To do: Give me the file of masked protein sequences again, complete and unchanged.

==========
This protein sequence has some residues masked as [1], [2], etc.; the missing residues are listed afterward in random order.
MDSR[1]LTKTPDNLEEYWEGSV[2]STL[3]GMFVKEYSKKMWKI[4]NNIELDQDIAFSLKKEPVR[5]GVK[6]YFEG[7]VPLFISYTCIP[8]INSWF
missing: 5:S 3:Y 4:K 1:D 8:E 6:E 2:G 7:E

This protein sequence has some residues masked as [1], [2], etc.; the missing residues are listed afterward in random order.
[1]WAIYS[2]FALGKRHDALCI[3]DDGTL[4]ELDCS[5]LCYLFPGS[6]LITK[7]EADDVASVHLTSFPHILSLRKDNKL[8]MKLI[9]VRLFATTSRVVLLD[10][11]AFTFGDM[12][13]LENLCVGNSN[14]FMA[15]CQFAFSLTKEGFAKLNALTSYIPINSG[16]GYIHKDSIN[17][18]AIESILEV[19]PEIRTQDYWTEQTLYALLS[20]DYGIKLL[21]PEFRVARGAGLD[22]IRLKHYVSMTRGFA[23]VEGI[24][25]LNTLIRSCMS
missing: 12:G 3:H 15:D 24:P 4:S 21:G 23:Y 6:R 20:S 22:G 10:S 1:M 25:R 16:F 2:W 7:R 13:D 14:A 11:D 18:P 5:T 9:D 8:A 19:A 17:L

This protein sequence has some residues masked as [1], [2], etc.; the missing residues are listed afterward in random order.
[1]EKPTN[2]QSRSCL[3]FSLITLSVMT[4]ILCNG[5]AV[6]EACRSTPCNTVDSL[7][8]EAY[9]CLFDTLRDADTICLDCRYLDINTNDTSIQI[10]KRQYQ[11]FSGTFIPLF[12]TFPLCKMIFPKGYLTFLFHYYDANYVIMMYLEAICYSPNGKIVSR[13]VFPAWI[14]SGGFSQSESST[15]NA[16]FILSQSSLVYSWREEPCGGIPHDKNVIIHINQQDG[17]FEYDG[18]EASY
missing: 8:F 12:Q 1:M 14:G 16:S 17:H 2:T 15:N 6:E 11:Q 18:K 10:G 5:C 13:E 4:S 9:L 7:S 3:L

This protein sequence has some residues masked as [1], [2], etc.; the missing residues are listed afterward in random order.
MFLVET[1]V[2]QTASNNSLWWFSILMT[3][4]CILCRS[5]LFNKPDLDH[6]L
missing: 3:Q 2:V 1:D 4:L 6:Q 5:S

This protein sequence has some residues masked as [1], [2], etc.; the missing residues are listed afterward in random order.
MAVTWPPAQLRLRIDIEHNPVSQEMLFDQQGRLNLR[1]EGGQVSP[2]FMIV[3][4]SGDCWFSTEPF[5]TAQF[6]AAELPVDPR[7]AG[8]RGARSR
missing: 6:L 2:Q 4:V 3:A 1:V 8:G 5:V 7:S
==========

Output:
This protein sequence has some residues masked as [1], [2], etc.; the missing residues are listed afterward in random order.
MDSR[1]LTKTPDNLEEYWEGSV[2]STL[3]GMFVKEYSKKMWKI[4]NNIELDQDIAFSLKKEPVR[5]GVK[6]YFEG[7]VPLFISYTCIP[8]INSWF
missing: 5:S 3:Y 4:K 1:D 8:E 6:E 2:G 7:E

This protein sequence has some residues masked as [1], [2], etc.; the missing residues are listed afterward in random order.
[1]WAIYS[2]FALGKRHDALCI[3]DDGTL[4]ELDCS[5]LCYLFPGS[6]LITK[7]EADDVASVHLTSFPHILSLRKDNKL[8]MKLI[9]VRLFATTSRVVLLD[10][11]AFTFGDM[12][13]LENLCVGNSN[14]FMA[15]CQFAFSLTKEGFAKLNALTSYIPINSG[16]GYIHKDSIN[17][18]AIESILEV[19]PEIRTQDYWTEQTLYALLS[20]DYGIKLL[21]PEFRVARGAGLD[22]IRLKHYVSMTRGFA[23]VEGI[24][25]LNTLIRSCMS
missing: 12:G 3:H 15:D 24:P 4:S 21:G 23:Y 6:R 20:S 22:G 10:S 1:M 25:R 16:F 2:W 7:R 13:D 14:A 11:D 18:P 5:T 9:D 8:A 19:A 17:L

This protein sequence has some residues masked as [1], [2], etc.; the missing residues are listed afterward in random order.
[1]EKPTN[2]QSRSCL[3]FSLITLSVMT[4]ILCNG[5]AV[6]EACRSTPCNTVDSL[7][8]EAY[9]CLFDTLRDADTICLDCRYLDINTNDTSIQI[10]KRQYQ[11]FSGTFIPLF[12]TFPLCKMIFPKGYLTFLFHYYDANYVIMMYLEAICYSPNGKIVSR[13]VFPAWI[14]SGGFSQSESST[15]NA[16]FILSQSSLVYSWREEPCGGIPHDKNVIIHINQQDG[17]FEYDG[18]EASY
missing: 8:F 12:Q 1:M 14:G 16:S 17:H 2:T 15:N 6:E 11:Q 18:K 10:G 5:C 13:E 4:S 9:L 7:S 3:L

This protein sequence has some residues masked as [1], [2], etc.; the missing residues are listed afterward in random order.
MFLVET[1]V[2]QTASNNSLWWFSILMT[3][4]CILCRS[5]LFNKPDLDH[6]L
missing: 3:Q 2:V 1:D 4:L 6:Q 5:S

This protein sequence has some residues masked as [1], [2], etc.; the missing residues are listed afterward in random order.
MAVTWPPAQLRLRIDIEHNPVSQEMLFDQQGRLNLR[1]EGGQVSP[2]FMIV[3][4]SGDCWFSTEPF[5]TAQF[6]AAELPVDPR[7]AG[8]RGARSR
missing: 6:L 2:Q 4:V 3:A 1:V 8:G 5:V 7:S